Audioquest4life: I went from heavy duty glass shelves to Copulare wooden shelves and it made a tremendous difference in the playback of my source components and the amps. The sound improved tremendously. I also upgraded to a heavy mass Clearaudio MontBlanc turntable stand from a standard wall mount one, and again, it was an improvement in sound.


How do you store your equipment?  What are your experiences with equipment stands?  Are they worth the investment?  Share your thoughts below.


  1. I am currently running a pair of jl audio fathom 113’s on a floating floor. Are their any stands out there for them that aren’t overly expensive that will help my relationship with my neighbors below me??

    1. Yes, carpet. 🙂  If you’re trying to control transmission, it’s across the whole area; not likely through the speaker base.

  2. Setting aside speakers and turntables – has anyone, anywhere done ANY analytical testing, measurements, etc. to indicate ANY connection between components that “vibrate” more or less depending on whether or not they are on a purpose-designed/built “audiophile” equipment stand?  Assuming for a moment that speakers aren’t transmitting significant vibrations through the floor because they are spiked or on a good “isolation stand” (that would include subwoofer output) – doesn’t that mean most of the vibration that electronics would encounter would be through reflected sound waves hitting the stand or the chassis?
    Don’t get me wrong – I’m not an anti-tweak fanatic, “it’s all snake oil” kind of person.  I just have a hard time attributing sound improvements in electronics to vibrations transmitted through the air (or floor for that matter) that would then somehow impact the movement of electrons through our electronics thus degrading sound quality.
    Of course, I have my gear in a carpeted equipment room somewhat isolated from speaker output and I freely acknowlege never even thinking about A/B testing a rack/stand.  Nevertheless, I do fully appreciate the aesthetics of a system when the gear is on a nice rack and the wiring is properly “loomed”.
    I suspect this post will attract a bevy of “I heard the difference, have you tried it” responses so I’ll fall back to another controversial approach and repeat – what testing has ever been done?  Surely making a recording comparing a “before/after” playback with simple, available measurment equipment could be done to indicate some impact on the speaker output that could be attributed to bad stand/good stand placement of equipment.  Speakers and turntables excepted, without something a bit more objective I am of the opinion that having a reasonbly well built cabinet, shelf, or stand with good airflow for cooling is all thats needed and that an “audiophile” approach to furniture can’t make any real difference in what comes out of the speakers.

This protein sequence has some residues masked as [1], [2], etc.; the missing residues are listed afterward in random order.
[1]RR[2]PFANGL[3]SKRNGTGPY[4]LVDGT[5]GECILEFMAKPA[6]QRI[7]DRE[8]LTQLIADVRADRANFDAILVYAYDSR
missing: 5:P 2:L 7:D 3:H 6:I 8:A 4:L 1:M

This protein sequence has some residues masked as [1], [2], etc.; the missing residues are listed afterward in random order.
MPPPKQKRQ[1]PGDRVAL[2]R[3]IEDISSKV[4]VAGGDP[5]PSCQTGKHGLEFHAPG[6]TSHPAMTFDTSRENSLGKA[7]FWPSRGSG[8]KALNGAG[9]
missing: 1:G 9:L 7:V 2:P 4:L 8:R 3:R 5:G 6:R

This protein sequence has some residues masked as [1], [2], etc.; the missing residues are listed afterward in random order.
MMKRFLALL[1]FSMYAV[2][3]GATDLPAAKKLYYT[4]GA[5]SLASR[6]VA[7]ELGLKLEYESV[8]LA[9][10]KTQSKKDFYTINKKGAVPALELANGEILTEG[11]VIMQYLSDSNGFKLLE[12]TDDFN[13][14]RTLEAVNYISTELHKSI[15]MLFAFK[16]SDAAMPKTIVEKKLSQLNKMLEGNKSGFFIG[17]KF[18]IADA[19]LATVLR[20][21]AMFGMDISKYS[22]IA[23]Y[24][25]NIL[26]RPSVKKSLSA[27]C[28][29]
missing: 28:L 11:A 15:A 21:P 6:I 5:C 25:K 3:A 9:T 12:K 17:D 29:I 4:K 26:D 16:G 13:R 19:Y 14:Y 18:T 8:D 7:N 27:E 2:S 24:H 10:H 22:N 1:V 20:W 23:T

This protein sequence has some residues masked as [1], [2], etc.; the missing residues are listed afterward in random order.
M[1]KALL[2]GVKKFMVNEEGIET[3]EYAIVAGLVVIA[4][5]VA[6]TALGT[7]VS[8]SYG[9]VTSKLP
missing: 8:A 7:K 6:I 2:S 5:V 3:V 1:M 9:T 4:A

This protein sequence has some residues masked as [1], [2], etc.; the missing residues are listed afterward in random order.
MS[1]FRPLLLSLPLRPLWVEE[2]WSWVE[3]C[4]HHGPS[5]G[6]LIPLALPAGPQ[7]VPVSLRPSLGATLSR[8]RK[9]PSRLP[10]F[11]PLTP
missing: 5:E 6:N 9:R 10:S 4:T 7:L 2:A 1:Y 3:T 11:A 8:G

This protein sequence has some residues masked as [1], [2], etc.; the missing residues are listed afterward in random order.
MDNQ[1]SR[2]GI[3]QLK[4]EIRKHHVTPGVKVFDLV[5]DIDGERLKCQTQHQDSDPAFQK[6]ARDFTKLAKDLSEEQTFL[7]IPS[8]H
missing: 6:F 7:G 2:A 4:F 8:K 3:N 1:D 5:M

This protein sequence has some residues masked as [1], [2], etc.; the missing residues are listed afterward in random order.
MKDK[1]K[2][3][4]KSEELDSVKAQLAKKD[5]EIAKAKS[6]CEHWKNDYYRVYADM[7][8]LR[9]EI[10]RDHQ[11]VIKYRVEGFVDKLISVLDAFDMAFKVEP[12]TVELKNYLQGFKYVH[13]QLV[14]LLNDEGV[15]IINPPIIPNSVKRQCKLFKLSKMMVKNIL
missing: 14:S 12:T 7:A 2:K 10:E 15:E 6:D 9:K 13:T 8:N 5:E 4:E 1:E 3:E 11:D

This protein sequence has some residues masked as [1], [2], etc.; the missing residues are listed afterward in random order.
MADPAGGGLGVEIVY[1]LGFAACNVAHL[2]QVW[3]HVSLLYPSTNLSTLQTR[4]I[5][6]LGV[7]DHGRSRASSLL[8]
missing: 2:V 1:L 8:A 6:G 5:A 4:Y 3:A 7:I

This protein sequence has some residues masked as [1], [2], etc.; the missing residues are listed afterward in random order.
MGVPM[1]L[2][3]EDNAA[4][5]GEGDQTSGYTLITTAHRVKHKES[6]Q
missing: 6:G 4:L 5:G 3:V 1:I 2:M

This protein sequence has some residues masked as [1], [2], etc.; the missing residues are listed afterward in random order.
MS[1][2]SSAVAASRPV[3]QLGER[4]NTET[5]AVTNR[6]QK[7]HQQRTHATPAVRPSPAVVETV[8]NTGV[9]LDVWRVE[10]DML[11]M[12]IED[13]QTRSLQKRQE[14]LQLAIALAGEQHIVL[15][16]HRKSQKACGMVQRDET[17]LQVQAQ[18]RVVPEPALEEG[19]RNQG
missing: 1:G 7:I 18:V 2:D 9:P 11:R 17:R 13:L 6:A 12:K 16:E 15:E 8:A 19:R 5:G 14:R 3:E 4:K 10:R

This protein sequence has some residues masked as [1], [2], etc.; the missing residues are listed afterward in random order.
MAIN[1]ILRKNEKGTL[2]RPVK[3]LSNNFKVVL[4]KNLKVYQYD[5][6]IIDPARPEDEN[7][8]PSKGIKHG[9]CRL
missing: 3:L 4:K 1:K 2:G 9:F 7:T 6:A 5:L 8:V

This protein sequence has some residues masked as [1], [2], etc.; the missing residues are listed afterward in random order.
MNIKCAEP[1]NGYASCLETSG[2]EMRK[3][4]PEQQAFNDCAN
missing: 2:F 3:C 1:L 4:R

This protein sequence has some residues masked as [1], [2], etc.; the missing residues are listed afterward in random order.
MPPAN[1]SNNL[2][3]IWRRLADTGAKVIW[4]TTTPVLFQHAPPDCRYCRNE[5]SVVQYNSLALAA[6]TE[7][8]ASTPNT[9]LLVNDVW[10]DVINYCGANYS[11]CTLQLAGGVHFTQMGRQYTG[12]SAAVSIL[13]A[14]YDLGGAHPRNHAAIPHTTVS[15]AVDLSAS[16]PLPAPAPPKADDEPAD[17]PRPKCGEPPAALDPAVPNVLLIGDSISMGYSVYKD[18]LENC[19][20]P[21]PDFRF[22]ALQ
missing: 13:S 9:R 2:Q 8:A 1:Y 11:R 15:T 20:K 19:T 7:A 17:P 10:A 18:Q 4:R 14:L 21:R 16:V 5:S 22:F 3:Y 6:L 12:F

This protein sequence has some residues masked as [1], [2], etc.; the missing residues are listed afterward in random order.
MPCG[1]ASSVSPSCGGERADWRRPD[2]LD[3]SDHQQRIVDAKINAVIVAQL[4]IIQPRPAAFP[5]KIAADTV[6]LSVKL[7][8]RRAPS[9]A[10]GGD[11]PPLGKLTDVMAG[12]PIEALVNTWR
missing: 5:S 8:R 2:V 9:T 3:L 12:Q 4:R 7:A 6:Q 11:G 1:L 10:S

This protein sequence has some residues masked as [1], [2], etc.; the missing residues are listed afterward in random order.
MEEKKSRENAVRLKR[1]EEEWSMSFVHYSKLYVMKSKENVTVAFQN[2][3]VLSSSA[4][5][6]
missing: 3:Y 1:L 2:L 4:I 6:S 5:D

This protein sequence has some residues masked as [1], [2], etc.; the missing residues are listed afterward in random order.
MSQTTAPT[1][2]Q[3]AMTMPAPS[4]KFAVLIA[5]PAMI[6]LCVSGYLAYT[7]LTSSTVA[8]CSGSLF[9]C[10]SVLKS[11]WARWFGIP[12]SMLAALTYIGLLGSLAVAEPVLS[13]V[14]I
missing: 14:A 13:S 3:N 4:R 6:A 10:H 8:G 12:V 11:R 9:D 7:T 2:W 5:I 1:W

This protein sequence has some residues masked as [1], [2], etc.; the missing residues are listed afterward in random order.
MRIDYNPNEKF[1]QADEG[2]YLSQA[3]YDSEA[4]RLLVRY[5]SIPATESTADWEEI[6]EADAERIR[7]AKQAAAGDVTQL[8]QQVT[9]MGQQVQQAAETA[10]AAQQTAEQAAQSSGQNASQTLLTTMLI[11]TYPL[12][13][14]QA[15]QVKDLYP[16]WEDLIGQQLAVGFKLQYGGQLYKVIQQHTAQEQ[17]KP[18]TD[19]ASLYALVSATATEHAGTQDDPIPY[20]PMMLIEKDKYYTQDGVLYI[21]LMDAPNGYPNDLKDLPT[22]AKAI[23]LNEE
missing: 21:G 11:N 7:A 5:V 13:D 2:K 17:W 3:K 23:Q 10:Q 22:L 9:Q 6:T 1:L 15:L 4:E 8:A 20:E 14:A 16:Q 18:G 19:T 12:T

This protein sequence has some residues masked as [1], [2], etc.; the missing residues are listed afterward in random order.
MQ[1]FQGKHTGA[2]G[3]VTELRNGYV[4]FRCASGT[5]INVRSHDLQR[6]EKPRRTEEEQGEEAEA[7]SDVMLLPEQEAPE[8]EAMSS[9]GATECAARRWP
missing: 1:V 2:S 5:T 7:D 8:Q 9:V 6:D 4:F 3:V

3. I built the IKEA end table/coffee table audio rack from directions found in a post at Audiogon.  It cost about $100 because some really good spikes from Parts Express were used.  Much easier to build than I imagined.  It only took a few hours.

    The result?  The difference in my system was astonishing.  It was like a major upgrade to all my equipment.  Easily the best bang for the buck I ever spent on my system. 

    I could hardly believe the difference in the sound. No measurements were taken, but my ears didn’t need any.  They noticed a huge improvement.

    I don’t know what difference a megabuck audio rack would make, but I can’t recommend the IKEA rack highly enough.  A system really can’t be considered complete without something similar. 

  4. I’ve built a ‘ Frankenstein ‘ turntable based on the principles of isolation and absorption . I also have my speakers on mass loaded stands. In my opinion, and given due diligence elsewhere , the quality or otherwise of stands makes a difference that would be perceived as subtle by the novice, but of HUGE import to the enthusiast. Resolution of the bottom end is a direct function of coupling to rock steady mass loaded stands.